There are numerous beneficial organisms in every yard and this is one reason, plus your safety, your family’s safety and the safety of any pets you have for not using synthetic pesticides. Many insects and other arthropods can be beneficial in different ways. Some are pollinators and we certainly need them. Others feed on decaying or dead plant or animal matter and they are important as well. The most important if you have a garden are the predators who feed on plant pests.
Spiders, predatory mites and centipedes feed on numerous pests. It is hard to think of a centipedeas beneficial, but the soil centipedes (Geophilomorpha) and stone centipedes (Lithobiomorpha) are very small centipedes that could not hurt a human or pet, but feed on numerous insects in a yard and many pest insects. Some beneficial insects include praying mantids (Mantidae), which prey on a lot of insects and even kill and eat black widow spiders. I have had people tell me they find more dead praying mantids in their yard then dead cockroaches after the exterminator has power sprayed the perimeter of their home.
Ladybird beetles (Coccinelidae), AKA ladybugs, are a major predator of aphids and other small pests. Ground beetles (Carabidae) are large, black beetle that feed on grubs and insect pupae. Many soft-winged flower beetles (Melyridae) are predators on pest species. Rove beetles (Staphylinidae) feed on grubs, insect pupae and root maggots, and in some cases, aphids. There are other beetles that are beneficial. Recently someone sent me a bunch of beetles he had “infesting” his desert willow. It turned out the beetles were soft-winged flower beetles in the genus Trichochrous and they were doing good work on the tree helping control real pests. If in doubt about a bug, get it identified, so you don’t kill something that is a good bug.
The hover fly (Syrphidae) feeds on nectar in the adult stage, but in some species, the larval stage is a predator of aphids. Bee flies (Bombyliidae) and tachina flies (Tachinidae) also feed on nectar and pollen in the adult stage while their larvae are parasites of other insects, including pest species. Some true bugs (Hemiptera) are beneficial, such as assassin bugs (Reduviidae), which hide under leaves and ambush caterpillars. Minute pirate bugs (Anthocoridae) are very small and prey on thrips and other small pests. Some seed bugs (Lygaeidae) are beneficial. The big-eyed bugs (Geocoris spp.) will prey on various plant pests.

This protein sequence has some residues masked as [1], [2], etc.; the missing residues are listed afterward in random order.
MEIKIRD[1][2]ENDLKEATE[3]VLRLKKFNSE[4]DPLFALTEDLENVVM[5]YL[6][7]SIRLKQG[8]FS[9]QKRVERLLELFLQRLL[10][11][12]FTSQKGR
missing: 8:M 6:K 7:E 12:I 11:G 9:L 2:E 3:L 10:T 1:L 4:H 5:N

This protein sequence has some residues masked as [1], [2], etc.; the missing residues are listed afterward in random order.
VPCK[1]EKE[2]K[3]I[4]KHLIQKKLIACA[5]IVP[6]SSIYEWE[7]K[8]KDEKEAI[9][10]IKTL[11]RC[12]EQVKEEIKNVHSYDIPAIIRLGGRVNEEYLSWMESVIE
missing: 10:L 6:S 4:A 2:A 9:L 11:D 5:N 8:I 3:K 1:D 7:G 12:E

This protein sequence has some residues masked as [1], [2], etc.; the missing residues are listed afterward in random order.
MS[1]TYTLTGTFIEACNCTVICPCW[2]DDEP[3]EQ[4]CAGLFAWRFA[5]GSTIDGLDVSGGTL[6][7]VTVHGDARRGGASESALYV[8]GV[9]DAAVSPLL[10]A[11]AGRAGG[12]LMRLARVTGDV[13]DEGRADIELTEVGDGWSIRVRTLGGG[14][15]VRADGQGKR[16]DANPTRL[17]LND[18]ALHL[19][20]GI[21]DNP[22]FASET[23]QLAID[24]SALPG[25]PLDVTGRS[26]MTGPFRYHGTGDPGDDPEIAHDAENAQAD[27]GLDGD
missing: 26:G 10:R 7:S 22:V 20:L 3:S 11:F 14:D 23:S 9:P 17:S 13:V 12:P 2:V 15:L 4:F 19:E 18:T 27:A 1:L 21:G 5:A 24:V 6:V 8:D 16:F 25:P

Lacewings (Planipennia) are predators of aphids, thrips, spider mites, leafhoppers and other small pests. There are many species of parasitic wasps (Hymenoptera), most quite small, that will parasitize many pest insects and offer good control. There are many beneficial arthropods in our yards and we should try to protect them from pesticides. The careless use of pesticides will also harm birds and lizards that feed on insects.
If you want to join my Bug Club, I will help you with any pest problems you have forever. I will send you a copy, via email, of my handbook on non-toxic pest control in your home and garden. If you have any pests you need to get identified, I will identify them for you and then recommend control methods. If you are a member, your family members who may live someplace else are also covered and I will help them. Just give them my contact info. If you want to join, the cost is $25 for a lifetime membership. You can pay through my PayPal account on my website at www.askthebugman.com or you can send a check to me at 7595 Faith Rd. Las Cruces, NM 88012. If you send a check, make it out to me, not the Bug Club. Be sure to include your email address so I can send you the handbook..